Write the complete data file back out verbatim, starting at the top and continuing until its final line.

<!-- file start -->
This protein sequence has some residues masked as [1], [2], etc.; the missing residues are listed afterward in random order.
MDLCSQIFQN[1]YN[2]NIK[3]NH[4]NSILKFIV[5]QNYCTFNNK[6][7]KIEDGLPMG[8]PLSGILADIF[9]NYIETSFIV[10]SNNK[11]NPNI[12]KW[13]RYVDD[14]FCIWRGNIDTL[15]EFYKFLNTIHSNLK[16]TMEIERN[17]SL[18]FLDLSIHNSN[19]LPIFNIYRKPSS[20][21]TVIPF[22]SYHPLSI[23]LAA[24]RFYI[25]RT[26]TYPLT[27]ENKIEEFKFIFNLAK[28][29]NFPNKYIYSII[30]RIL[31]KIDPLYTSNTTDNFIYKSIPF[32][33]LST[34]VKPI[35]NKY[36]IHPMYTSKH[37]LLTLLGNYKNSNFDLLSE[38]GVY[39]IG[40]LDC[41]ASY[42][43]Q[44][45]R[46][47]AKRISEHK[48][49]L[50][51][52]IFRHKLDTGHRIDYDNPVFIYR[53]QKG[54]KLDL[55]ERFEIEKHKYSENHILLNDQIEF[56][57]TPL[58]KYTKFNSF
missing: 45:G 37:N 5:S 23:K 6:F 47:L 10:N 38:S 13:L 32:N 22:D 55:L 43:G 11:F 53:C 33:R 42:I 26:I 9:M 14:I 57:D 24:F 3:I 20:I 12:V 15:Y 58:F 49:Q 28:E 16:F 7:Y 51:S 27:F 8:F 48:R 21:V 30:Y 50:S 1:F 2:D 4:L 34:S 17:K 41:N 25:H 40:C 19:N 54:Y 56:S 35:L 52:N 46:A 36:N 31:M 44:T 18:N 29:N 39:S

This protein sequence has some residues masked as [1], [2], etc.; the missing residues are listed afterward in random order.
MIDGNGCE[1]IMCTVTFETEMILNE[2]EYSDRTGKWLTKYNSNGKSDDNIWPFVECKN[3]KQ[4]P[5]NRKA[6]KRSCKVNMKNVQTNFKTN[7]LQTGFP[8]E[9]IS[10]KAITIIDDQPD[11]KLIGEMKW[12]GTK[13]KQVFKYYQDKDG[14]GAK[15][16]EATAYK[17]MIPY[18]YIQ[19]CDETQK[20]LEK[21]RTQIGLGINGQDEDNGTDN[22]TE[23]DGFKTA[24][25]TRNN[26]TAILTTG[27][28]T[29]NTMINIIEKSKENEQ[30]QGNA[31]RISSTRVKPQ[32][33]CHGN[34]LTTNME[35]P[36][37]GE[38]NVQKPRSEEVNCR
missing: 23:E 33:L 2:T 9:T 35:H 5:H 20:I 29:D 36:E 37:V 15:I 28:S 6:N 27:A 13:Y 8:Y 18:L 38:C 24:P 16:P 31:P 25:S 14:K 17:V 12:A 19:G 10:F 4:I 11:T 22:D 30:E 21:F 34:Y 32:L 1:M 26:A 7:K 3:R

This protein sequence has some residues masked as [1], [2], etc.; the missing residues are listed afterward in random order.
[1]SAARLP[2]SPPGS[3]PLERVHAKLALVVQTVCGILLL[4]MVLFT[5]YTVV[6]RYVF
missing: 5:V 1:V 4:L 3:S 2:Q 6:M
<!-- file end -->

This protein sequence has some residues masked as [1], [2], etc.; the missing residues are listed afterward in random order.
MDLCSQIFQN[1]YN[2]NIK[3]NH[4]NSILKFIV[5]QNYCTFNNK[6][7]KIEDGLPMG[8]PLSGILADIF[9]NYIETSFIV[10]SNNK[11]NPNI[12]KW[13]RYVDD[14]FCIWRGNIDTL[15]EFYKFLNTIHSNLK[16]TMEIERN[17]SL[18]FLDLSIHNSN[19]LPIFNIYRKPSS[20][21]TVIPF[22]SYHPLSI[23]LAA[24]RFYI[25]RT[26]TYPLT[27]ENKIEEFKFIFNLAK[28][29]NFPNKYIYSII[30]RIL[31]KIDPLYTSNTTDNFIYKSIPF[32][33]LST[34]VKPI[35]NKY[36]IHPMYTSKH[37]LLTLLGNYKNSNFDLLSE[38]GVY[39]IG[40]LDC[41]ASY[42][43]Q[44][45]R[46][47]AKRISEHK[48][49]L[50][51][52]IFRHKLDTGHRIDYDNPVFIYR[53]QKG[54]KLDL[55]ERFEIEKHKYSENHILLNDQIEF[56][57]TPL[58]KYTKFNSF
missing: 45:G 37:N 5:S 23:K 6:F 47:L 10:N 38:S 13:L 32:N 22:D 55:L 43:G 11:F 53:C 33:R 42:I 26:I 9:M 14:I 57:D 24:F 3:I 20:I 12:V 15:Y 58:F 49:Q 28:E 16:F 7:Y 51:S 27:F 8:F 48:R 21:V 30:Y 50:S 1:F 2:D 4:L 34:S 17:K 41:N 25:H 40:C 19:N 54:Y 56:S 35:L 52:N 46:A 36:N 31:M 44:T 18:N 29:N 39:S

This protein sequence has some residues masked as [1], [2], etc.; the missing residues are listed afterward in random order.
MIDGNGCE[1]IMCTVTFETEMILNE[2]EYSDRTGKWLTKYNSNGKSDDNIWPFVECKN[3]KQ[4]P[5]NRKA[6]KRSCKVNMKNVQTNFKTN[7]LQTGFP[8]E[9]IS[10]KAITIIDDQPD[11]KLIGEMKW[12]GTK[13]KQVFKYYQDKDG[14]GAK[15][16]EATAYK[17]MIPY[18]YIQ[19]CDETQK[20]LEK[21]RTQIGLGINGQDEDNGTDN[22]TE[23]DGFKTA[24][25]TRNN[26]TAILTTG[27][28]T[29]NTMINIIEKSKENEQ[30]QGNA[31]RISSTRVKPQ[32][33]CHGN[34]LTTNME[35]P[36][37]GE[38]NVQKPRSEEVNCR
missing: 23:E 33:L 2:T 9:T 35:H 5:H 20:I 29:D 36:E 37:V 15:I 28:S 6:N 27:A 13:Y 8:Y 18:L 38:C 24:P 16:P 31:P 25:S 14:K 17:V 12:A 19:G 10:F 4:I 11:T 22:D 30:E 21:F 34:Y 32:L 1:M 26:A 7:K 3:R

This protein sequence has some residues masked as [1], [2], etc.; the missing residues are listed afterward in random order.
[1]SAARLP[2]SPPGS[3]PLERVHAKLALVVQTVCGILLL[4]MVLFT[5]YTVV[6]RYVF
missing: 5:V 1:V 4:L 3:S 2:Q 6:M